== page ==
Tuesday, September 22, 2009

That’s your grandfather jumping out of the plane …




This weekend HH’s grandfather, T. Moffatt Burriss, was honored for his courage during World War II in the capture of the brides in Nijmegen, Holland in the battle known as Operation Market Garden. Beatrix, Queen of The Netherlands, Prince Phillip of Great Britain, US General David Petraeus, the US Ambassador to The Netherlands, the German and Polish Ambassadors and numerous other military and civilian officials gathered to recognize the sacrifices American soldiers made during the liberation of Europe. It was an eventful and memorable weekend and His Holiness was there.
He missed a day of school and would be three days away from his favorite toys, but when promised a hotel room with a television, he was willing to go along. Before we had even left the neighborhood he was asking how long it would take to get there and when we were coming home. I explained to him that we would be going on a long trip, like when we went to America this summer. He got it and really didn’t bother with the question more than once or twice more during the trip. Later that morning, in a cow pasture about 20 minutes outside of Nijmegen, he watched his “Big Pa” parachute out of an airplane four days before his 90th birthday. He hit the ground smiling and we were all relieved. Another veteran jumped with him but his landing was not so smooth. He’s fine, but he had a few cuts and bruises and required a visit to a local hospital.
It was a powerful moment witnessing these two men who in their 20’s had jumped from their planes into a battle where a huge number of them would not survive. The impression I was left with was not just how remarkable their accomplishments are, but how it must feel for them to be in that pasture together, sixty-five years later. Whenever two or more of the veterans were together, one could almost sense the bond between them. Few experiences in life bind men together as do the nearness of death and the loss of friends.
We spent the weekend attending commemorative events and watching parades. But we took a big break in the middle for HH to visit one of the local playgrounds in Nijmegen. I’ve attached a picture because it was probably one of the nicest playgrounds I’ve even seen. We spent a good deal of time there and then took a long hike through the Dutch countryside. It was a full day and we expected HH to go right to bed. And we almost made it until he turned on the TV and caught a German Volksmusik program that he watches when he visits his German Aunt and Uncle. For those of you who have never heard or seen this music (I say seen because the costumes are a major part of the experience) it is very traditional, with accordions and rousing choruses and dirndl skirts for the ladies and lederhosen for the men. It’s beer hall music, German country and western and HH loves it. He was clapping along and laughing – he even knew some of the singers. It is all lip-synched and most of the performers were fortunate that the lighting technician was a forgiving person, but he enjoyed it and we enjoyed him enjoying it.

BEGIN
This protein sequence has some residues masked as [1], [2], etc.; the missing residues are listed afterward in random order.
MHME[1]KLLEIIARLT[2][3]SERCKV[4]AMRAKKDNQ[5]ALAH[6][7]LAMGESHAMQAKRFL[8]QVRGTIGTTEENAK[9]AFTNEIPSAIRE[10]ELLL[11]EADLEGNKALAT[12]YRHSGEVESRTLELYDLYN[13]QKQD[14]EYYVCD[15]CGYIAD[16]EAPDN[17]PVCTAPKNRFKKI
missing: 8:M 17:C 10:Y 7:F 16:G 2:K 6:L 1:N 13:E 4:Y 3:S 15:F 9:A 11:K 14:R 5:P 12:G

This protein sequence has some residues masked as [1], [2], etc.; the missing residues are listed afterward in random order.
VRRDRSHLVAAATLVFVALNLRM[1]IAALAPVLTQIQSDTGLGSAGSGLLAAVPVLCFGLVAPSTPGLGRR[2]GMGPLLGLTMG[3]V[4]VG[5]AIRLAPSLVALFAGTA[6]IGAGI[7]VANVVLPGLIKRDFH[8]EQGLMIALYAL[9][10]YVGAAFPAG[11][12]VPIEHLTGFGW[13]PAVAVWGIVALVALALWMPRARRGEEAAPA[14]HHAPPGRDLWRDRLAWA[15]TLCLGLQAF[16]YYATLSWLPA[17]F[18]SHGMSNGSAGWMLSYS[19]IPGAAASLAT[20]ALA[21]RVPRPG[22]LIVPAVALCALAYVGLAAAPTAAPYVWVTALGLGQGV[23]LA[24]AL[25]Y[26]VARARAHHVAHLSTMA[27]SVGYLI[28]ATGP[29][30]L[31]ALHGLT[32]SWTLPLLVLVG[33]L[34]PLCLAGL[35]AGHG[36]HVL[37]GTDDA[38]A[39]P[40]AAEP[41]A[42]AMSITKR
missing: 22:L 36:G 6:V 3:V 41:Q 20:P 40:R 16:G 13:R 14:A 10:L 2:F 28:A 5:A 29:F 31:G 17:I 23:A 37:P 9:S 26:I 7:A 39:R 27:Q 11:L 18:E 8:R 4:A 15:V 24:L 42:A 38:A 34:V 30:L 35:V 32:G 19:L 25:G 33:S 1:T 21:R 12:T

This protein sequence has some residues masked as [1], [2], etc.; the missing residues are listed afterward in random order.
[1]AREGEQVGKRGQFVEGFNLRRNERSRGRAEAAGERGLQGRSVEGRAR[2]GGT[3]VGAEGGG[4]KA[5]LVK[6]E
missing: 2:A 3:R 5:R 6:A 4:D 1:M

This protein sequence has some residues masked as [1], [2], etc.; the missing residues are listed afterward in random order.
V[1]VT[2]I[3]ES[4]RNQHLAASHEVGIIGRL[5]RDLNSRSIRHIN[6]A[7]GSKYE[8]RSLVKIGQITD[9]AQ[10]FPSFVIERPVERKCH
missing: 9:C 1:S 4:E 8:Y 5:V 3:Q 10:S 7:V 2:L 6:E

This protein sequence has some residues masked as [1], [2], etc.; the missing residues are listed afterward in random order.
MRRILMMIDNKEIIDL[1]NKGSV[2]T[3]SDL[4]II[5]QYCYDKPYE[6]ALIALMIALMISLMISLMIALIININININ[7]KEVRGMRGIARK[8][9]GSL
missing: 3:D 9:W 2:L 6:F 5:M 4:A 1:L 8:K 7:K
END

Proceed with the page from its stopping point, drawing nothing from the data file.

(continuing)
The big celebration was on Sunday and the entire city of Nijmegen was locked off – no traffic in or out. The Dutch have become very serious about the Queen’s security following a recent incident where a man drove his car into a crowd, killing seven, during an appearance by the Queen earlier this year. We sat in the VIP section behind the Queen and the other dignitaries, but we didn’t see much of the Majesties from our seats. It was nevertheless memorable and I hope HH will in fact remember some of it. Although if I had to guess, I would say the playground and the Hotel TV were probably the things he most enjoyed about the trip.
We made it home to Cologne and are awaiting word that Pig Pa made it home to the US safely as well. He is a remarkable man, not only for what he has done but by what he continues to do each day - engage life. Even while acknowledging the extraordinary events of his past, he was active, jumping out of that airplane at his age – at any age – and when he hit the ground he wasn’t saying how he was happy just to have survived, he was making plans to do it again. That’s a lesson worth remembering.

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2 Comments:

Anonymous Megan said...

It is indeed. I am a little jealous at the spryness of your father being able to take on new challenges at his age. What a great memory of him to have.

5:38 PM  
Anonymous Katarina said...

Wow, interesting story. I hope you will keep writing.

11:21 PM  

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